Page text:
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> For fast file-system crypto, you really want to implement the ciphers
> so that you encrypt several blocks at a time.
> I'd like to know how this method compares to using an interleaved cbc
> mode - for example 8-way interleaved cbc. The n-way interlaved
> cbc-mode works by chaining each n'th block together instead of each
> block. [...] Am I missing something?
In either case, you need to be sure that changed data is always encrypted with
different parameters -- that is, a changed file should be encrypted with a new
IV or different offset into S1 and S2. Otherwise, the attacks used to recover
badly wiped information could be used to look back in time, so to speak, and
figure out which portions of the file were changed. It's more of a problem if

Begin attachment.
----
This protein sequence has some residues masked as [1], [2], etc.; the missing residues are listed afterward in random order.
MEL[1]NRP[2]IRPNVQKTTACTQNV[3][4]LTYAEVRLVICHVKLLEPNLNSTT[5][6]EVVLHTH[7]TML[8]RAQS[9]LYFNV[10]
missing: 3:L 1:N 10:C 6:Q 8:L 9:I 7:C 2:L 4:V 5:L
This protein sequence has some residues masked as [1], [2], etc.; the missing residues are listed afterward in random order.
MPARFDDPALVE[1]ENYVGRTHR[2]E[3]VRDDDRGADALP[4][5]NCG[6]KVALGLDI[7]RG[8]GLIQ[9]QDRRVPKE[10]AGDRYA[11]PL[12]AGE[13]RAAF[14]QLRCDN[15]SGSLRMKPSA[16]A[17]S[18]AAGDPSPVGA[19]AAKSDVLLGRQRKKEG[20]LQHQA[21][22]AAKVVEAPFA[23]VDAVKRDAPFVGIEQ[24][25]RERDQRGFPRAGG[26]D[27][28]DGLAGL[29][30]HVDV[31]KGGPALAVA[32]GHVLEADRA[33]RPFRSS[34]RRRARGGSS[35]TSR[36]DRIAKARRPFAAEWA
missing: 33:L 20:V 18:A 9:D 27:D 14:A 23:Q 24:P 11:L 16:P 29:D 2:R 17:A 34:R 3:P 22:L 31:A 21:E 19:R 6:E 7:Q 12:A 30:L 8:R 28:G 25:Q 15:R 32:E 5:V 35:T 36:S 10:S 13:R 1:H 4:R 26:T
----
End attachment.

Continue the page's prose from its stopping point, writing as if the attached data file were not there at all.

you're using ofb o ecb o ofb (i.e., the CFS mode) than an interleaved CBC mode.
The 8-way interleaved CBC mode should have different IVs for each "lane" (that
is, a monster 512-bit IV) -- otherwise, files data types with repetitions in
the headers could be identified. The IV should be secret to completely rule out
leakage. However, there are some important restrictions on how you can use the
key in making an IV -- I suggest something like this to ensure nothing is
messed up: hash the passphrase into K0, use nDES-OFB with K0 to make a K1 and
K2, then nDES-OFB with K1 for making the IVs which nDES-interleaved-CBC uses
with K2 for the actual encryption.
> Alexander Kjeldaas, Guardian Networks AS, Trondheim, Norway